Explorations in History and Society

Exploring and Collecting the History of the Somali clan of Hawiye.

Brief overview of Hawiyya clan settlement pattern

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Between 1300-1600

A notion provided by oral tradition about the circumstances in which the Ajuraan state emerged concerns the role of the pastoral Hawiyya clans. Both the origin story and the scattered references to the components of the Ajuraan confederacy suggest that Hawiyya clans formed the core of the polity. External evidence indicates that the present pattern of Hawiyya settlement along both sides of the middle Shabeelle River took shape between 1300 and 1600. Apart from Hawiyya clan traditions, which provide us with a rough chronology of particular clan movements, we find corroboration in Arabic accounts from the coast, which document the spread of Hawiyya trading settlements along the Indian Ocean littoral, and also in Muqdisho town chronicles, which record the intrusion of Hawiyya pastoralists in town life from the mid-fifteenth century.

Hawiyya pastoral migrations involved the occupation of strategic well sites and trading centers as well as extensive grazing areas on both sides of the Shabeelle River. The process of occupation was almost certainly carried out by successive, small-scale advances of herding units and lineage segments over a period of several generations but the end result was the establishment of Hawiyya territorial dominance over a large region. Their control of key pastoral resources provided the economic foundations for an extensive pastoral polity. Indeed, the places identified in tradition as centers of Ajuraan power are without exception sites of important clusters of wells; and most of the ruins attributed to the Ajuraan era lie near well complexes which were central nodes in the annual grazing cycles of the region’s nomads. The inference is that the Ajuraan ruled as a pastoral aristocracy, with the control of wells being the source and symbol of their power.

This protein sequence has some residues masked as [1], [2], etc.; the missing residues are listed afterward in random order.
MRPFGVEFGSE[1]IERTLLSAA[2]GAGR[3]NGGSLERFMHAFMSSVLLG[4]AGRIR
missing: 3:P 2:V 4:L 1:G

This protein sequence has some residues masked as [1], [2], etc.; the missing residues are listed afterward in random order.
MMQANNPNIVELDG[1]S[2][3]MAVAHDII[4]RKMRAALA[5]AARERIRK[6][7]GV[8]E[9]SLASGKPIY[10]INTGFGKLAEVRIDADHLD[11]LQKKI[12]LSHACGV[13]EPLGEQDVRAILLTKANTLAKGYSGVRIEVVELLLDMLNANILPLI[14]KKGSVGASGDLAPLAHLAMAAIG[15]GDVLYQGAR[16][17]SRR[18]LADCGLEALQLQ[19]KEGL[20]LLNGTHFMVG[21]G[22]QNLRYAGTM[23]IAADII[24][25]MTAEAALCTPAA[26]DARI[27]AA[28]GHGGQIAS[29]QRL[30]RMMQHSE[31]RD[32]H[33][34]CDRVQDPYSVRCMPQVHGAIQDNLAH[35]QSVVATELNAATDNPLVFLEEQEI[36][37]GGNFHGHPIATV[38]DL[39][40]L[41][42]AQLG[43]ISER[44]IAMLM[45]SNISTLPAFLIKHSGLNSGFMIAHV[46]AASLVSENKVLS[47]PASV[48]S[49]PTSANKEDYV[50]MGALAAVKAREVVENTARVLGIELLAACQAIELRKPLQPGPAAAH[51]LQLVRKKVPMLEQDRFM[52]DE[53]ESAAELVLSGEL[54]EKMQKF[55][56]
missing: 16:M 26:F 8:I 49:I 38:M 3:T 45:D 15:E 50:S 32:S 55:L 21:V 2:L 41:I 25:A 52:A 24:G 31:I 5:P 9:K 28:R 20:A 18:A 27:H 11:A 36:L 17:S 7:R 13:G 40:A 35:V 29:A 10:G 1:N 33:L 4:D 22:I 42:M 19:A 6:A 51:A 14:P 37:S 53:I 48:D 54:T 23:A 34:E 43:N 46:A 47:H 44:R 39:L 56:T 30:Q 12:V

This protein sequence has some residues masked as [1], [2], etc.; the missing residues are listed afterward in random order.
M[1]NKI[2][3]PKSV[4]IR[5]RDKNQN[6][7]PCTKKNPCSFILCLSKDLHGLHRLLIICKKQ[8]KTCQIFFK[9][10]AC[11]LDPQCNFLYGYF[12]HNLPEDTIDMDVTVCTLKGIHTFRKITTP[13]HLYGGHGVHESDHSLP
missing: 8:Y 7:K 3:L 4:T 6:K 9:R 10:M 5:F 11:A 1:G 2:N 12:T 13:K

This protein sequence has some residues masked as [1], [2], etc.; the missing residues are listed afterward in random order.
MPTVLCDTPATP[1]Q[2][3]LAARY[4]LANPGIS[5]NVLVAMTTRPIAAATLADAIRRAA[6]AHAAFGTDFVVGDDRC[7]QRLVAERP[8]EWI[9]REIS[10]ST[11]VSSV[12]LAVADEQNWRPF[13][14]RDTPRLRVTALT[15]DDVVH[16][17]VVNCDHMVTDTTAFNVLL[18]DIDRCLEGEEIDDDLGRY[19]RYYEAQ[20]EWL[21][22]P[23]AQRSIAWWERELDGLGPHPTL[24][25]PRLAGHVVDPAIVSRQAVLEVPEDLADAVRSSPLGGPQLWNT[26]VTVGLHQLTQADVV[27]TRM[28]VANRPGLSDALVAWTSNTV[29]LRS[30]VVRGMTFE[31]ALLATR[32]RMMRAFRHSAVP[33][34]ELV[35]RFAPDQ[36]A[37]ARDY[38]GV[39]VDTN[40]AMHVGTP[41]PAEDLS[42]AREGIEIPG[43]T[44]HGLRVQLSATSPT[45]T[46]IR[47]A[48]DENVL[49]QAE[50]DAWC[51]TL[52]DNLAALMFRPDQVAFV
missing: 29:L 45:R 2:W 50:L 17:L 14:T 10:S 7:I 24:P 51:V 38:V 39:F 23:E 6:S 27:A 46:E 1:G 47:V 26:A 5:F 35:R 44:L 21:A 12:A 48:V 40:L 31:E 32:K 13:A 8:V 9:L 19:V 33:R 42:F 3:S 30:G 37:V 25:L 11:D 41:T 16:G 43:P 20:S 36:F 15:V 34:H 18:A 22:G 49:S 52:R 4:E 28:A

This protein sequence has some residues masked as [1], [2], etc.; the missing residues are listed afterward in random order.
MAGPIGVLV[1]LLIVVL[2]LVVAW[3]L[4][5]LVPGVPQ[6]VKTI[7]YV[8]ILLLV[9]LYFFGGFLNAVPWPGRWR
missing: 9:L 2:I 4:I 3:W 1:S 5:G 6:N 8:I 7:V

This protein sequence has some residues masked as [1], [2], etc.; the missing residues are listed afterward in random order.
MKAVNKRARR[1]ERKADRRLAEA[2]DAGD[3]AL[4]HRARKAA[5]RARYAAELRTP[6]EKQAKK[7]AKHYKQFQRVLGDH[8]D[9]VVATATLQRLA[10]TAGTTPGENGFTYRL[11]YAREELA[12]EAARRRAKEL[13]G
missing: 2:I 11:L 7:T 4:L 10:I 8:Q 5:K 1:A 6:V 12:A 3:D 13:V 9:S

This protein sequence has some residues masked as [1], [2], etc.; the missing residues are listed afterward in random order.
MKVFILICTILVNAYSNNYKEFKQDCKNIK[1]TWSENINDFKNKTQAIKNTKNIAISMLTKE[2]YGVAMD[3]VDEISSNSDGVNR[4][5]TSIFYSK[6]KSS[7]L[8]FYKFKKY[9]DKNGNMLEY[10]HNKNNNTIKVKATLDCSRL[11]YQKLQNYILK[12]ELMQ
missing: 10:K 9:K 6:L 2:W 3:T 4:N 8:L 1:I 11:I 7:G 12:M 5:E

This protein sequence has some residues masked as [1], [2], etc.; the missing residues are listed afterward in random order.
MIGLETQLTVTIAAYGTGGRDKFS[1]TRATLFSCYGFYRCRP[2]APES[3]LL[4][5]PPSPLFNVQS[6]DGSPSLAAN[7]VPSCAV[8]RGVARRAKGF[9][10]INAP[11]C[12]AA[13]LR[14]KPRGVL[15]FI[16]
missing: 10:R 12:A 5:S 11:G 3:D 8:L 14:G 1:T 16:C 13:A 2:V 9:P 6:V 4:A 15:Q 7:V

These roughly contemporaneous Hawiyya pastoral movements can be seen as contributing to the consolidation of a regional polity that fits well with what we know of the Ajuraan from traditions. While the traditions can do no more than indicate the general circumstances in which Ajuraan power was exercised, they do help us weight the external evidence from the period. By juxtaposing oral sources with other fragmentary evidence, it has been possible to suggest a historical explanation for the appearance of the Ajuraan “state” around 1500.

References

The Shaping of Somali society

Written by abshir100

July 6, 2009 at 10:50 am

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